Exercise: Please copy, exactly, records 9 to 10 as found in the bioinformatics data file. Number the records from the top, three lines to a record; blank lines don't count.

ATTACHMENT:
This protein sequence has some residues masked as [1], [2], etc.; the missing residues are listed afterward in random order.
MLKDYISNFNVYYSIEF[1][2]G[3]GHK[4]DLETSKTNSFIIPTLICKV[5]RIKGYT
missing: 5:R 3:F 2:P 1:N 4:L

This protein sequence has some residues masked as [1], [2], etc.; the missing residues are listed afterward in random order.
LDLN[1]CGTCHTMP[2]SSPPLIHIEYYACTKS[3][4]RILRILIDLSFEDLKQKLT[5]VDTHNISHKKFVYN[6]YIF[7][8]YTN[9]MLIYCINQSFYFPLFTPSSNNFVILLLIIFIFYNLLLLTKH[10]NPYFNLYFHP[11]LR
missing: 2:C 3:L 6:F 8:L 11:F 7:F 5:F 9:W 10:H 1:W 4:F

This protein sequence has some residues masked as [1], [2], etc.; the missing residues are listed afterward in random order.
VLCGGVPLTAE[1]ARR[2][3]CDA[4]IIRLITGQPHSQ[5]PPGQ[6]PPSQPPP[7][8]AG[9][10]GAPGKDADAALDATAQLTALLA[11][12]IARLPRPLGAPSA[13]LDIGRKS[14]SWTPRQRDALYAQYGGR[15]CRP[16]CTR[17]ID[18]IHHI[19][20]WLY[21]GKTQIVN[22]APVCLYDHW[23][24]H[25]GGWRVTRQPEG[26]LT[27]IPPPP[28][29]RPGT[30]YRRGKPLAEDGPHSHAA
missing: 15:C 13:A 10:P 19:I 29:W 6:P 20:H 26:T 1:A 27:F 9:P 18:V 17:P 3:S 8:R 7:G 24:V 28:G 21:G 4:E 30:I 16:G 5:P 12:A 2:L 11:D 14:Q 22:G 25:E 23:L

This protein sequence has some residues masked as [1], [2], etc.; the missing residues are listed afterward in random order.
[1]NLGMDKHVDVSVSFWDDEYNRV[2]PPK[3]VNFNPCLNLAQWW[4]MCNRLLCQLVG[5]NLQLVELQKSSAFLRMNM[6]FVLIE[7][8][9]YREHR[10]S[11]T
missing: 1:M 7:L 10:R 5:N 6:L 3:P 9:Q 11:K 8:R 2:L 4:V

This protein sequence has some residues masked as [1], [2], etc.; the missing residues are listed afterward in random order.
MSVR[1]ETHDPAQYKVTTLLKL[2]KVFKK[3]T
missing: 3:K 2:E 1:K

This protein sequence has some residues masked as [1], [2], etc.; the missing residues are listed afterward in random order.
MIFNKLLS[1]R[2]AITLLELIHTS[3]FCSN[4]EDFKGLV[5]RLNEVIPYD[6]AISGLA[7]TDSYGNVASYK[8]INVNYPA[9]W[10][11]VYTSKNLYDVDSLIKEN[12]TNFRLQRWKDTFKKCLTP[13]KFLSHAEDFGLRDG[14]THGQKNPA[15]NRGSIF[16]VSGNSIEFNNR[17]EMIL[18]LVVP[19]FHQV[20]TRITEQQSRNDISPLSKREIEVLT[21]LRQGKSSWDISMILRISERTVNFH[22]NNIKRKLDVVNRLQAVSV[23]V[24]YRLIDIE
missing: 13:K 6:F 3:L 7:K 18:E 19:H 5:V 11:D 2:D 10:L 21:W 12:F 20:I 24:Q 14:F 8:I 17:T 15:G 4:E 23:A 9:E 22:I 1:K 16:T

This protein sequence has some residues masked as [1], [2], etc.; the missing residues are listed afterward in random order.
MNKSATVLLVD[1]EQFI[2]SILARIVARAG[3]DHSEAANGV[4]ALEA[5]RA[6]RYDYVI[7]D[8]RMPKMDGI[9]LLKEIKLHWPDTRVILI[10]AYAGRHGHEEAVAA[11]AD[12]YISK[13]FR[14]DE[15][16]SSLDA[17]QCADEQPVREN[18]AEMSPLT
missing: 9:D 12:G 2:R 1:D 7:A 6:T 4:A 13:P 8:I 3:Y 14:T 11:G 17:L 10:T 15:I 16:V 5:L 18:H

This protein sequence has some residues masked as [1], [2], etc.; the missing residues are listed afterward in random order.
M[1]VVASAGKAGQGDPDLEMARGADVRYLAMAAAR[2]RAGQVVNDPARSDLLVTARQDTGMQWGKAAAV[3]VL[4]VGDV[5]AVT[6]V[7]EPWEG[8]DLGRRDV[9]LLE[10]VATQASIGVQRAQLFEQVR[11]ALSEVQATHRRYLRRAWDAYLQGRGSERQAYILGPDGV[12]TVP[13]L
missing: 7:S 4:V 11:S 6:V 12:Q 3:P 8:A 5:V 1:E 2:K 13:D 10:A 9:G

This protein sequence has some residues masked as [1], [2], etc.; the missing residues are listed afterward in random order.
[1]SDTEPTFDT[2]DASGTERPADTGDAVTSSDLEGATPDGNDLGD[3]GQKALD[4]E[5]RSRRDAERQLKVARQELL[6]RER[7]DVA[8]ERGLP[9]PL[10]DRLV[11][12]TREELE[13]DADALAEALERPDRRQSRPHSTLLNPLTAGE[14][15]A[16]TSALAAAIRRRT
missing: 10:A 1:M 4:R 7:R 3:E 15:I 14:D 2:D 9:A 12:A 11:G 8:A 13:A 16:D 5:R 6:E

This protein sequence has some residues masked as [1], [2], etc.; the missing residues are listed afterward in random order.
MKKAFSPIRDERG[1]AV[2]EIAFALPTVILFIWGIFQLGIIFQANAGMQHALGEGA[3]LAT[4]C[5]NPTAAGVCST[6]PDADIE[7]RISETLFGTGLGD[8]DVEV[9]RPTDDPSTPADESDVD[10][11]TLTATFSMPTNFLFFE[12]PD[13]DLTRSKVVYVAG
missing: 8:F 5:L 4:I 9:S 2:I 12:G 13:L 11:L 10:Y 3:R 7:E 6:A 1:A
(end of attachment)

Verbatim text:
This protein sequence has some residues masked as [1], [2], etc.; the missing residues are listed afterward in random order.
[1]SDTEPTFDT[2]DASGTERPADTGDAVTSSDLEGATPDGNDLGD[3]GQKALD[4]E[5]RSRRDAERQLKVARQELL[6]RER[7]DVA[8]ERGLP[9]PL[10]DRLV[11][12]TREELE[13]DADALAEALERPDRRQSRPHSTLLNPLTAGE[14][15]A[16]TSALAAAIRRRT
missing: 10:A 1:M 4:R 7:R 3:E 15:I 14:D 2:D 9:A 12:A 11:G 8:A 13:A 16:D 5:R 6:E

This protein sequence has some residues masked as [1], [2], etc.; the missing residues are listed afterward in random order.
MKKAFSPIRDERG[1]AV[2]EIAFALPTVILFIWGIFQLGIIFQANAGMQHALGEGA[3]LAT[4]C[5]NPTAAGVCST[6]PDADIE[7]RISETLFGTGLGD[8]DVEV[9]RPTDDPSTPADESDVD[10][11]TLTATFSMPTNFLFFE[12]PD[13]DLTRSKVVYVAG
missing: 8:F 5:L 4:I 9:S 2:I 12:G 13:L 11:L 10:Y 3:R 7:E 6:A 1:A